Two market factors are likely responsible for a slow-down in the use of industry loss data provided by PERILS AG, the excess capital in reinsurance has reduced the need for retrocession, while the rise of indemnity trigger popularity has dominated trigger use.
PERILS AG, the Zurich-based provider of industry-wide European catastrophe insurance industry loss data and indices, has seen limits-at-risk using its data decline as market trends have reduced the focus on industry loss based solutions.
At 31st March 2015 PERILS-based limits at risk sat at $3.7 billion, down 15% on 31st March 2014. Of this total, $2.7 billion (72%) is related to 144A insurance-linked security (ILS) and catastrophe bond transactions, while $1.1 billion (28%) relates to private transactions.
85% of the total capacity at risk used PERILS data for structured industry loss triggers, so weighted by country or Cresta zone and over 75% of the capacity at risk was acquired for retrocessional reinsurance purposes.
Use of PERILS data has been impacted by a number of market trends. Specifically PERILS highlights excess capital in the reinsurance market, which it says has resulted in less use of retrocession by reinsurers.
Also reducing the use of PERILS industry loss triggers has been the rise of the indemnity trigger, which has seen the majority of catastrophe bonds that come to market focused on providing indemnity cover. At the same time the rise of collateralized reinsurance has also meant more indemnity covers are bought, while industry loss warranty (ILW) use has declined a little.
PERILS explained; “The current soft market environment which, coupled with the abundant supply of capacity, changes the supply-demand balance for indemnity-based transactions.”
We’d add two more market factors to this, the continued rationalisation of reinsurance and retrocession buying among large cedents. Large European reinsurers and other property catastrophe reinsurance specialists have rationalised their buying habits, often resulting in bundled programs which are less suited to industry loss triggers.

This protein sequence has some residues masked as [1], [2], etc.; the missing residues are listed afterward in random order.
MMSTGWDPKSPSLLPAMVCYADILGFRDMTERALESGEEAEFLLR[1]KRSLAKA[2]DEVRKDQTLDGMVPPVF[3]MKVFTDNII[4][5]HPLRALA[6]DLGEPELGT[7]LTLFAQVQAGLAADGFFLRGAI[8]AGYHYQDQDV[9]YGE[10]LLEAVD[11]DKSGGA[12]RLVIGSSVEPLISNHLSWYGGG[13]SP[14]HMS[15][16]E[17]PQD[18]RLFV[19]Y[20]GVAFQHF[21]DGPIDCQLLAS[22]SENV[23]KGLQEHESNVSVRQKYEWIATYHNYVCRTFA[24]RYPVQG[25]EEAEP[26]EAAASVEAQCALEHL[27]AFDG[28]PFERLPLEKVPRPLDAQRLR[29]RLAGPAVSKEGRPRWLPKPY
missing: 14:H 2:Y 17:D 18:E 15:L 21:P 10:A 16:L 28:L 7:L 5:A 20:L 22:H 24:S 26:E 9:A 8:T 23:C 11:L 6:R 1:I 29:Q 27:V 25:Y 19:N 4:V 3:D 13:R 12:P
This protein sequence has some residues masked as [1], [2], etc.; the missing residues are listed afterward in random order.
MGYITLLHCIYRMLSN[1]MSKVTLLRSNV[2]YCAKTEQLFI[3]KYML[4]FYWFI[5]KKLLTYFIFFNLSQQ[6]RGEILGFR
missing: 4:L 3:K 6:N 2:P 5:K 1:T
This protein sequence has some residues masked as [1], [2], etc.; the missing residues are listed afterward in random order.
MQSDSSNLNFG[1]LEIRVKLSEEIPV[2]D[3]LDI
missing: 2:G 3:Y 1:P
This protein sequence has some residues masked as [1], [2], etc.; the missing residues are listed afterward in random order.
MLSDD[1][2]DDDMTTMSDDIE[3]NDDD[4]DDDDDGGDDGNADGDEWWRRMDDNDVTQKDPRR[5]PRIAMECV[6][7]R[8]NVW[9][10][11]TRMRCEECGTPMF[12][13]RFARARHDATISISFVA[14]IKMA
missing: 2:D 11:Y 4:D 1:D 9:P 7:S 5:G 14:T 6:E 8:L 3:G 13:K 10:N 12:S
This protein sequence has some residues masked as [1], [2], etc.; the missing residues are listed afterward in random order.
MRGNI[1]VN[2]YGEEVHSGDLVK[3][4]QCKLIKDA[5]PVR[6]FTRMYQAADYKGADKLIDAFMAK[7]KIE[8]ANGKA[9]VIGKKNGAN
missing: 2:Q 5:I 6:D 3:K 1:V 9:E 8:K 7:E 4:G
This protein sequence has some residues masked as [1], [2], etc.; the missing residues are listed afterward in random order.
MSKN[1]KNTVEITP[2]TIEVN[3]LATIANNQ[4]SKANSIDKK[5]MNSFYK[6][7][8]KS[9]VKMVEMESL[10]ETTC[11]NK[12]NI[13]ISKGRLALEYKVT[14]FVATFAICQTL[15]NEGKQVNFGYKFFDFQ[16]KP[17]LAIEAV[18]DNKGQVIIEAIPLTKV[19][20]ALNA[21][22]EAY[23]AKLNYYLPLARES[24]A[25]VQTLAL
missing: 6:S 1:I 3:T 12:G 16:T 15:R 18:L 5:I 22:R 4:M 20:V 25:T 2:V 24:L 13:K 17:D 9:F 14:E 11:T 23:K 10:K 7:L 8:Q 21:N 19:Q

Finally, the very low cost of European windstorm reinsurance protection in recent months has led to a decline in the number of European windstorm catastrophe bond transactions, an area where PERILS had seen strong growth while rates were higher.
Of course this could and will change. The reinsurance market cycle tends to move in waves and instruments such as ILW’s and industry loss triggers become attractive when market conditions dictate. Hence the very recent rise in ILW use in the U.S. for retrocession, coming after a period when reinsurance capital has been cheap and now suddenly markets realise they have an opportunity to be better protected.
This will no doubt occur in Europe too and result in an uptick in the use of ILW’s in the region. This may in fact be seen at the January renewals, as with pricing beginning to plateau markets looking for ILW or industry loss protection for European catastrophe risks would be well advised to take advantage of low rates.
PERILS continued; “Based on past experience, however, these trends can change moving forward. When this happens and the extent of that change is of course not something which can be predicted.”
Impressively, since the 1st January 2010 $10.7 billion of PERILS-based limits at risk have been placed in the ILS and traditional reinsurance markets.
PERILS intends to continue to focus on adding new geographies and perils to its market database, as well as working on new products. Its mission statement continues to be to increase the availability of catastrophe insurance data, improve the assessment and facilitate the transfer of natural catastrophe risks.